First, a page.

Per 29 C.F.R. subsection 4.52, the prevailing wage health and welfare fringe benefit rates will be increased under the McNamara-O’Hara Service Contract Act effective June 23, 2022.
Any contracts awarded before January 1st 2017, will have a new fringe rate of $4.80 per hour.
Any contracts awarded after January 1st 2017 that have to comply with EO13706, will have a new fringe rate of $4.41 per hour.
In response to the Department of Labor’s (Department’s) notice of proposed rulemaking (NPRM), updating the Davis-Bacon and Related Acts Regulations, Fringe Benefit Group worked with The Groom Law Group on comments promoting retirement savings and limiting the administrative burden on contractors.
In March, the Department issued the NPRM, representing the most comprehensive review of the Davis-Bacon Act regulations in 40 years. The Department encouraged interested parties to submit comments on this proposal by May 17, 2022.
The proposed updates were extensive and involved a broad range of changes. Our expertise allowed us to focus on the proposed rules that would have the greatest impact to our clients and their benefit plans. Based on our years of experience and countless conversations with contractors, we knew it was imperative to provide comments on two fundamental aspects: encouraging retirement benefits and addressing the advantage of simplifying administrative requirements.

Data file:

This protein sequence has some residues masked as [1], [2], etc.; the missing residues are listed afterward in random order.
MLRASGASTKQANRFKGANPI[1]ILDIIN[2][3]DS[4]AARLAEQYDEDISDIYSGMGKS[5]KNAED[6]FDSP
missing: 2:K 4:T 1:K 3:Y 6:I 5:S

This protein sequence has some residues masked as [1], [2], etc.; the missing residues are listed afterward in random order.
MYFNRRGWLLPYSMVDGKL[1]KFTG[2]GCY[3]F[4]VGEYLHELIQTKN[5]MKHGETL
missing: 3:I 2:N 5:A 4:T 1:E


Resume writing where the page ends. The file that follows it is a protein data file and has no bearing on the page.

Our comments emphasize that the Departments proposed updates can be enhanced for both covered workers and contractors. We underscore that covered workers should have access to the highest quality benefits, such as retirement savings. In addition, these benefits should be portable, so they do not risk losing access to them when moving from project to project. We also reiterate that covered contractors want to meet their DBRA requirements and use their fringe benefit programs to attract and retain superior workers.
These interests align with a regulatory scheme that appropriately protects workers’ interests but does not create excessive administrative requirements. Therefore, it is essential that requirements are consistent and streamlined, ultimately minimizing the potential of high administrative costs so as not to limit contractors’ ability to offer such benefits but rather to encourage them to provide the highest-quality benefits and workers’ access to them.
In direct support of congressional efforts to boost retirement savings, we encourage the Department to include a safe harbor provision to automatically qualify defined contribution pension plans (DCPPs) for the annualization exception when they meet the exception requirements. This change would help eliminate an unnecessary burden on contractors and administrators who would otherwise prepare submissions for all fringe benefit plans seeking an exception from an annualization requirement.
Having a safe harbor included in the DCPP would also help address time constraints and administrative complexity, which would help encourage small businesses or new entrants to pursue opportunities covered by the DBA or DBRA. And demographically, covered workers in these scenarios are the ones who could benefit the most by achieving improved financial security.